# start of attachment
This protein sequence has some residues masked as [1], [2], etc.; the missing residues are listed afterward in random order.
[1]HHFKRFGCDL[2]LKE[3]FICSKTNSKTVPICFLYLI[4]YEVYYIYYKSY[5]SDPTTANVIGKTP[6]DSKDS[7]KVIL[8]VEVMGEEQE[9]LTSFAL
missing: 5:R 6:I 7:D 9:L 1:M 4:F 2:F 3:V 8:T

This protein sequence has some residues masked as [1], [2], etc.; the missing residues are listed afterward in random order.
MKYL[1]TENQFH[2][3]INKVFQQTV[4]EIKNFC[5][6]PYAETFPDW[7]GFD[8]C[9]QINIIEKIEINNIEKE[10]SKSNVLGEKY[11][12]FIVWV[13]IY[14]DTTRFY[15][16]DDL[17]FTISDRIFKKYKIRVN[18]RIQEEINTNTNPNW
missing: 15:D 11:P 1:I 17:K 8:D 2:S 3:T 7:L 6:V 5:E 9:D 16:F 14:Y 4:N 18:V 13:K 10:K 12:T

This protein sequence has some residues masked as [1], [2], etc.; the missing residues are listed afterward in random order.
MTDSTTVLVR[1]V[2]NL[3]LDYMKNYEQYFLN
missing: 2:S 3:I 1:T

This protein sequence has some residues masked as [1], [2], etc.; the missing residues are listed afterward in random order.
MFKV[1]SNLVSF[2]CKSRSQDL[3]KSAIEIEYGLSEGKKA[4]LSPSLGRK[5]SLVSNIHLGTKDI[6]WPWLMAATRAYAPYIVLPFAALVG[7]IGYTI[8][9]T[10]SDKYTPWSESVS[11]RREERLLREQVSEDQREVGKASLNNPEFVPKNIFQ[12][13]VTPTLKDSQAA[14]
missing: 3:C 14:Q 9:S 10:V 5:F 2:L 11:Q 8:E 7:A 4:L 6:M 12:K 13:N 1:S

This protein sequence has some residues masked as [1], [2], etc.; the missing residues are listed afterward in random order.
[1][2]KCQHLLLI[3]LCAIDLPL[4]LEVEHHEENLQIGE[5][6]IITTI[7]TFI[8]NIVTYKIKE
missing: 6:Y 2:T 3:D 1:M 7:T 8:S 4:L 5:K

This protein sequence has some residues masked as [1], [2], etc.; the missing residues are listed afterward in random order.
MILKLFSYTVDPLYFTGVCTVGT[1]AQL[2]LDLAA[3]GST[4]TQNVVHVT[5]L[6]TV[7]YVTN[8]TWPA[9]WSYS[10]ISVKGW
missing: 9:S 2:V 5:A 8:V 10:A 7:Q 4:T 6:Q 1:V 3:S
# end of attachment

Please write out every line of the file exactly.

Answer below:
This protein sequence has some residues masked as [1], [2], etc.; the missing residues are listed afterward in random order.
[1]HHFKRFGCDL[2]LKE[3]FICSKTNSKTVPICFLYLI[4]YEVYYIYYKSY[5]SDPTTANVIGKTP[6]DSKDS[7]KVIL[8]VEVMGEEQE[9]LTSFAL
missing: 5:R 6:I 7:D 9:L 1:M 4:F 2:F 3:V 8:T

This protein sequence has some residues masked as [1], [2], etc.; the missing residues are listed afterward in random order.
MKYL[1]TENQFH[2][3]INKVFQQTV[4]EIKNFC[5][6]PYAETFPDW[7]GFD[8]C[9]QINIIEKIEINNIEKE[10]SKSNVLGEKY[11][12]FIVWV[13]IY[14]DTTRFY[15][16]DDL[17]FTISDRIFKKYKIRVN[18]RIQEEINTNTNPNW
missing: 15:D 11:P 1:I 17:K 8:D 2:S 3:T 7:L 6:V 5:E 9:D 16:F 14:Y 4:N 18:V 13:K 10:K 12:T

This protein sequence has some residues masked as [1], [2], etc.; the missing residues are listed afterward in random order.
MTDSTTVLVR[1]V[2]NL[3]LDYMKNYEQYFLN
missing: 2:S 3:I 1:T

This protein sequence has some residues masked as [1], [2], etc.; the missing residues are listed afterward in random order.
MFKV[1]SNLVSF[2]CKSRSQDL[3]KSAIEIEYGLSEGKKA[4]LSPSLGRK[5]SLVSNIHLGTKDI[6]WPWLMAATRAYAPYIVLPFAALVG[7]IGYTI[8][9]T[10]SDKYTPWSESVS[11]RREERLLREQVSEDQREVGKASLNNPEFVPKNIFQ[12][13]VTPTLKDSQAA[14]
missing: 3:C 14:Q 9:S 10:V 5:F 2:L 11:Q 8:E 7:A 4:L 6:M 12:K 13:N 1:S

This protein sequence has some residues masked as [1], [2], etc.; the missing residues are listed afterward in random order.
[1][2]KCQHLLLI[3]LCAIDLPL[4]LEVEHHEENLQIGE[5][6]IITTI[7]TFI[8]NIVTYKIKE
missing: 6:Y 2:T 3:D 1:M 7:T 8:S 4:L 5:K

This protein sequence has some residues masked as [1], [2], etc.; the missing residues are listed afterward in random order.
MILKLFSYTVDPLYFTGVCTVGT[1]AQL[2]LDLAA[3]GST[4]TQNVVHVT[5]L[6]TV[7]YVTN[8]TWPA[9]WSYS[10]ISVKGW
missing: 9:S 2:V 5:A 8:V 10:A 7:Q 4:T 6:Q 1:V 3:S